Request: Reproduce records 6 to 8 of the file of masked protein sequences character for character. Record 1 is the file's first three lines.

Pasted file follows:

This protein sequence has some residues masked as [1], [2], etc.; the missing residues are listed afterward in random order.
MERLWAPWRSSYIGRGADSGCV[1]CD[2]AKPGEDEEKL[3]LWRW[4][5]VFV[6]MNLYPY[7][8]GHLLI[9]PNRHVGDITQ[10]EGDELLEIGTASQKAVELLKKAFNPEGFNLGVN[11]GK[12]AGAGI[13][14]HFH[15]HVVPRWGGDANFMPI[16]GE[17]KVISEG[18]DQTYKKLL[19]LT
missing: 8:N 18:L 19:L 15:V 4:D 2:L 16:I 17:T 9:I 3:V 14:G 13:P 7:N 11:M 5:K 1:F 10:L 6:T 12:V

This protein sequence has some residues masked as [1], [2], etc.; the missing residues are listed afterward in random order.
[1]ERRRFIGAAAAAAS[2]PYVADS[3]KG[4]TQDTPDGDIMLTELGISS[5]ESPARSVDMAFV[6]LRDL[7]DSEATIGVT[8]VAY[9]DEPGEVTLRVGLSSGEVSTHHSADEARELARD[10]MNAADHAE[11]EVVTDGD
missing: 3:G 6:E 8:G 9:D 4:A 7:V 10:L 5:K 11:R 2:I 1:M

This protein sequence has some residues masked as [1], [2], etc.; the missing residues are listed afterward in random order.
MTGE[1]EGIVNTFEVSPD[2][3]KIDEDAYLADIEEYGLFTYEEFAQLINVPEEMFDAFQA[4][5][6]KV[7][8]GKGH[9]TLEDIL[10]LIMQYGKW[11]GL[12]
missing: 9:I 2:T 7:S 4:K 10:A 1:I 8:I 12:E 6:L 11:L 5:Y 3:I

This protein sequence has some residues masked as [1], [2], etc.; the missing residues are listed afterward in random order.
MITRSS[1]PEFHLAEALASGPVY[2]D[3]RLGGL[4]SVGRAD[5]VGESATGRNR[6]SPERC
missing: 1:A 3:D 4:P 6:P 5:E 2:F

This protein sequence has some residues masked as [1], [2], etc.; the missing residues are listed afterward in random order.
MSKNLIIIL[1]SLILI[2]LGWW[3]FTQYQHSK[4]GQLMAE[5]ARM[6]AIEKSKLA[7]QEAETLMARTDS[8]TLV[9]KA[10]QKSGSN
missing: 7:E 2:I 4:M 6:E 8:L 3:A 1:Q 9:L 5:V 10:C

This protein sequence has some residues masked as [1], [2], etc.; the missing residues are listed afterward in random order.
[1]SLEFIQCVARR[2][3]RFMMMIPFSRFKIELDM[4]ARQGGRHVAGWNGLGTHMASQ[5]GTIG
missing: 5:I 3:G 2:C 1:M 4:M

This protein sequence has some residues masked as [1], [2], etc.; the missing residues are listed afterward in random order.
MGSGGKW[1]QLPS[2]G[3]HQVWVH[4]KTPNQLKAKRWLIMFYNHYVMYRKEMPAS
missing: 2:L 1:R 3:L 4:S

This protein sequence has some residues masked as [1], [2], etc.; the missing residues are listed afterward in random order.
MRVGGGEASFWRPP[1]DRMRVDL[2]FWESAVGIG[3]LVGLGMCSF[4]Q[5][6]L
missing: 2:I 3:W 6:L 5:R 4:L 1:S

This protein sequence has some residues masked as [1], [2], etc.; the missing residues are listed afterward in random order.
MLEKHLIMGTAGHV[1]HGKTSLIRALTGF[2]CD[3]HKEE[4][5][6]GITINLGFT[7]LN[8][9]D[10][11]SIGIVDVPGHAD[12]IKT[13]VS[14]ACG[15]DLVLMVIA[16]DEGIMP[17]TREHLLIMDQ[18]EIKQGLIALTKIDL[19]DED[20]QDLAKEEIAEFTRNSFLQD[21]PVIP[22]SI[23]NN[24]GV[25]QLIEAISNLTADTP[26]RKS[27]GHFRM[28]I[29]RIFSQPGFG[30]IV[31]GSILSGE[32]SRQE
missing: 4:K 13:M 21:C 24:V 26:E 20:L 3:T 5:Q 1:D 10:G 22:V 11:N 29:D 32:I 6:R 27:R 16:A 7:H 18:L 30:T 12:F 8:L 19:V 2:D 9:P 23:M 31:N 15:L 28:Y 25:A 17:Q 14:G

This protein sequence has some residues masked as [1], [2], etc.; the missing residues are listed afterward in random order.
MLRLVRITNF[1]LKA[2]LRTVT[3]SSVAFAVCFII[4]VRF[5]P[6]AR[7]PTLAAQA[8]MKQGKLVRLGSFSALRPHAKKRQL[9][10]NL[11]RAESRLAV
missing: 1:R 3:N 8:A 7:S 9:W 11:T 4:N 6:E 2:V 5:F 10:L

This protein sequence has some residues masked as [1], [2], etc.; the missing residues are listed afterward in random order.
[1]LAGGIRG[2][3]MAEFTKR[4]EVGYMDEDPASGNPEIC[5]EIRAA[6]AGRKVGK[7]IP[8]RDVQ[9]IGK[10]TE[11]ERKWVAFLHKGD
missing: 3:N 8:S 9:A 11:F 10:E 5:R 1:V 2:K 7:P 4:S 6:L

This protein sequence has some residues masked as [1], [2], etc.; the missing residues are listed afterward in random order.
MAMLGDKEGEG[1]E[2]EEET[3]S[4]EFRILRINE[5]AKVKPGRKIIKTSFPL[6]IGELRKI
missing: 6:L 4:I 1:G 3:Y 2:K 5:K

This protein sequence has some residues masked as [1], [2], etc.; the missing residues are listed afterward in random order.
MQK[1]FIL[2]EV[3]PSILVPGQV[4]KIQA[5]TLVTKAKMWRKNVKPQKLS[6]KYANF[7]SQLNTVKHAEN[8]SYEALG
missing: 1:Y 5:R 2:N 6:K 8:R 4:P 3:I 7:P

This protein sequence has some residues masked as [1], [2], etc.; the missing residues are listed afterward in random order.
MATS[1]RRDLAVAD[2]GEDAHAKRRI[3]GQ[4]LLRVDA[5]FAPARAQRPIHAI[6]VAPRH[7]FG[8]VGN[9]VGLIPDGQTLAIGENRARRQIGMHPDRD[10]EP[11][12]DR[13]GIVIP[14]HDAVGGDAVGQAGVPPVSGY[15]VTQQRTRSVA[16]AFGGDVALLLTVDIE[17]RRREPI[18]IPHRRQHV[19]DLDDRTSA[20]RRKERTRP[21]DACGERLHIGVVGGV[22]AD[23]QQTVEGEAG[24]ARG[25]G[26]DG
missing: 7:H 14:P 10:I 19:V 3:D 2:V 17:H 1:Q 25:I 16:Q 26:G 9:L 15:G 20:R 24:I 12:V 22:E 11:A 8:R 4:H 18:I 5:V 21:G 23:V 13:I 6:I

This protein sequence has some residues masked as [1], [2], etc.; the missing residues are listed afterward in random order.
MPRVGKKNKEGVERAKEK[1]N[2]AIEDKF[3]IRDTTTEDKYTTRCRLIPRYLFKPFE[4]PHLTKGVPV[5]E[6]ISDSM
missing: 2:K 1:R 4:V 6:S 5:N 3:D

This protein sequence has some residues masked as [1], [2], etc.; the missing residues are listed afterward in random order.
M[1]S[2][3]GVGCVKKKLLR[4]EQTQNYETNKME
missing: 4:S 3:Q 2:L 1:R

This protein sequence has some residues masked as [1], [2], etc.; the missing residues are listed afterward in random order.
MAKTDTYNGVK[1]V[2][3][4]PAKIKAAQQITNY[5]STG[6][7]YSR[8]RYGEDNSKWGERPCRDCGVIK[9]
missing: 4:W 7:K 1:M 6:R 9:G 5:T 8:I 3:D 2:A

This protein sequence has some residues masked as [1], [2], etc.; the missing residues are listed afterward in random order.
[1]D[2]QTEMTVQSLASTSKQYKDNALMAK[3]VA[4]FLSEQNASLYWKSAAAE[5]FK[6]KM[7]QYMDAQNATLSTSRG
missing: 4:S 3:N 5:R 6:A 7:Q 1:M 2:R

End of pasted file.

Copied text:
This protein sequence has some residues masked as [1], [2], etc.; the missing residues are listed afterward in random order.
[1]SLEFIQCVARR[2][3]RFMMMIPFSRFKIELDM[4]ARQGGRHVAGWNGLGTHMASQ[5]GTIG
missing: 5:I 3:G 2:C 1:M 4:M

This protein sequence has some residues masked as [1], [2], etc.; the missing residues are listed afterward in random order.
MGSGGKW[1]QLPS[2]G[3]HQVWVH[4]KTPNQLKAKRWLIMFYNHYVMYRKEMPAS
missing: 2:L 1:R 3:L 4:S

This protein sequence has some residues masked as [1], [2], etc.; the missing residues are listed afterward in random order.
MRVGGGEASFWRPP[1]DRMRVDL[2]FWESAVGIG[3]LVGLGMCSF[4]Q[5][6]L
missing: 2:I 3:W 6:L 5:R 4:L 1:S